In this 8-minute video, https://www.youtube.com/watch?v=qBPqyf9gvQY, "Taught" caught Tasha showing her Eastern Deciduous Forest roots. She was venturing out of her den to forage for seeds that she knows drop from the nearby bird feeder. Ted, Lucky, and Holly probably also know about those seeds, but their bodies are on a different schedule. Tasha’s roots are in the eastern deciduous forests of Kentucky where food could very well be available in winter. In the eastern deciduous forest that covers the eastern United States, it can be advantageous for black bears to forage in winter. In years of abundant nutritious hard mast (acorns, beechnuts, or hickory nuts) bears in these areas very often dig through the snow for them throughout the winter. In southern areas without snow, it is even easier to find them.
We don’t know where Ted’s genetics are from, but we know Lucky is from Wisconsin and Holly is from Arkansas where bears carry a lot of genes from many Minnesota bears that were released there in the 1960’s. Bears in northern forests that don’t have hickory or beech trees and have few or no oak trees would be wasting their time and fat looking for food in winter when none is available. Consequently, they rarely venture out of their dens in winter, and in fall they hibernate on schedule even if supplemental food is readily available. Their bodies are telling them they are supposed to hibernate, and they do.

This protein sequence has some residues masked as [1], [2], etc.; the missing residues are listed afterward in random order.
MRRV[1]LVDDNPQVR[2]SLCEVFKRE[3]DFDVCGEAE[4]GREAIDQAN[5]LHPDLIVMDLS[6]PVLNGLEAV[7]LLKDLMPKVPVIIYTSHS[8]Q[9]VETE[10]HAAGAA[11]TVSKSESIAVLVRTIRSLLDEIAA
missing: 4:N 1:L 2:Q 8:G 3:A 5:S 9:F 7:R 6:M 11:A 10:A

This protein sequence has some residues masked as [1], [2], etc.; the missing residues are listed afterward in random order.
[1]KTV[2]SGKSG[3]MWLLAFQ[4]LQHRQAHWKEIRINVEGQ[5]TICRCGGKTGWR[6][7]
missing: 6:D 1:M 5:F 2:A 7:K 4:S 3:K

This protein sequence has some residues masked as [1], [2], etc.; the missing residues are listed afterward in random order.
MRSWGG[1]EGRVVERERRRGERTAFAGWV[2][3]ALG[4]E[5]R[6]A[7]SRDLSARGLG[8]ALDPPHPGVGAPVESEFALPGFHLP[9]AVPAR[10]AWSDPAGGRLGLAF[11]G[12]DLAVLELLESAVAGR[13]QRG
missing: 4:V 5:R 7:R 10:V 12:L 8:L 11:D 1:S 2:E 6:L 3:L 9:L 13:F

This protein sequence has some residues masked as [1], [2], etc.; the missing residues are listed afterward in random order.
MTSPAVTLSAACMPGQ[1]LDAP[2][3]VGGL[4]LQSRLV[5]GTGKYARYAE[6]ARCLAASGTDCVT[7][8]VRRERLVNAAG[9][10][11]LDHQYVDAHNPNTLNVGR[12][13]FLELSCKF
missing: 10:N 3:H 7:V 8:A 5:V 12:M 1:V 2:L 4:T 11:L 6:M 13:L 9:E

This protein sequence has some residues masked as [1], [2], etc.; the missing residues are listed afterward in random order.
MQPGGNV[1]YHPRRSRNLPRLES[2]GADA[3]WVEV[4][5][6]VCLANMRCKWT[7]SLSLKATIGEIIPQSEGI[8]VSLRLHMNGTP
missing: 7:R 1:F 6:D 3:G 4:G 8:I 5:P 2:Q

Just to complicate the story, though, we have heard of more bears being spotted this December than ever. It is not because food is available, though. Food was about as scarce as possible this past spring and summer of drought. What are the bears doing out in December in Michigan, Wisconsin, and even here in northeastern Minnesota? We don’t know. There is still more to learn, and we are trying to do that.
Thank you for all you do.
Lynn Rogers, Biologist, Wildlife Research Institute and North American Bear Center
Wildlife Research Institute
145 West Conan Street
Ely, Minnesota 55731 USA